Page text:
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Hydro One shares jump 5.7 per cent after U.S. regulators reject $6.7B takeover

TORONTO — Opposition politicians may not like it but investors are applauding the rejection of Hydro One Ltd.'s $6.7-billion takeover of U.S.-based utility Avista Corp. Shares in the power company controlled by the Ontario government closed at $21.
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TORONTO — Opposition politicians may not like it but investors are applauding the rejection of Hydro One Ltd.'s $6.7-billion takeover of U.S.-based utility Avista Corp.

Shares in the power company controlled by the Ontario government closed at $21.53, up $1.16 or 5.7 per cent, on the Toronto Stock Exchange on Thursday.

On Wednesday, Washington State regulators said they would not allow Ontario's largest utility to buy Avista for fear the provincial government, which owns 47 per cent of Hydro One's shares, might meddle in Avista's operations.

Financial analysts had predicted investors would welcome the news because the deal, announced in July 2017, would have eroded earnings per share and weakened Hydro One's balance sheet.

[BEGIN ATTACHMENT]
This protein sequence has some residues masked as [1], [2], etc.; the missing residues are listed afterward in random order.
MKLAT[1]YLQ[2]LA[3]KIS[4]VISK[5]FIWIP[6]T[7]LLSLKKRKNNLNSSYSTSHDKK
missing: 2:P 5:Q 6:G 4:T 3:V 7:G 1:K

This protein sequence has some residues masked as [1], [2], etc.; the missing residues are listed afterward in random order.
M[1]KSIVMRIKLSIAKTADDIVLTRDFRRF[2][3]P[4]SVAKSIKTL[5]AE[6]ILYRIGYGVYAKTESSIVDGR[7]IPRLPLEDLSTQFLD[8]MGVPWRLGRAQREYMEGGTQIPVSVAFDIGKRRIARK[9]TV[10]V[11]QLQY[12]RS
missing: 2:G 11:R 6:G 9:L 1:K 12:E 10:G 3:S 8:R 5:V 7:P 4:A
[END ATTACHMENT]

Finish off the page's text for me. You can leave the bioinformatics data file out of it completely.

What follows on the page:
"The Washington regulator's denial of Avista is a positive development for the shares, in our opinion," said analyst Ben Pham of BMO Capital Markets in a report on Wednesday.

"While this may sound odd, we note that the Avista deal is expected to be EPS dilutive and result in a weaker balance sheet for (Hydro One). Not acquiring Avista and refocusing its attention on its core Ontario franchise ... would likely be viewed positively if the deal ultimately breaks."

Decisions are yet to come from Idaho and Oregon state regulators, but Washington was probably the most important as the state contains customers making up about 60 per cent of Avista's rate base, Pham said.

He pointed out that a US$103-million break fee is to be paid to Avista if the deal collapses due to a failure to obtain regulatory approval.

CIBC analyst Robert Catellier raised his 12-month Hydro One target price by 25 cents and said many shareholders will feel "relieved" that the deal had failed.

He warned that the company's earnings power could deteriorate as the province seeks to reduce power bills by 12 per cent.

 

Companies mentioned in this article: (TSX:H)

The Canadian Press




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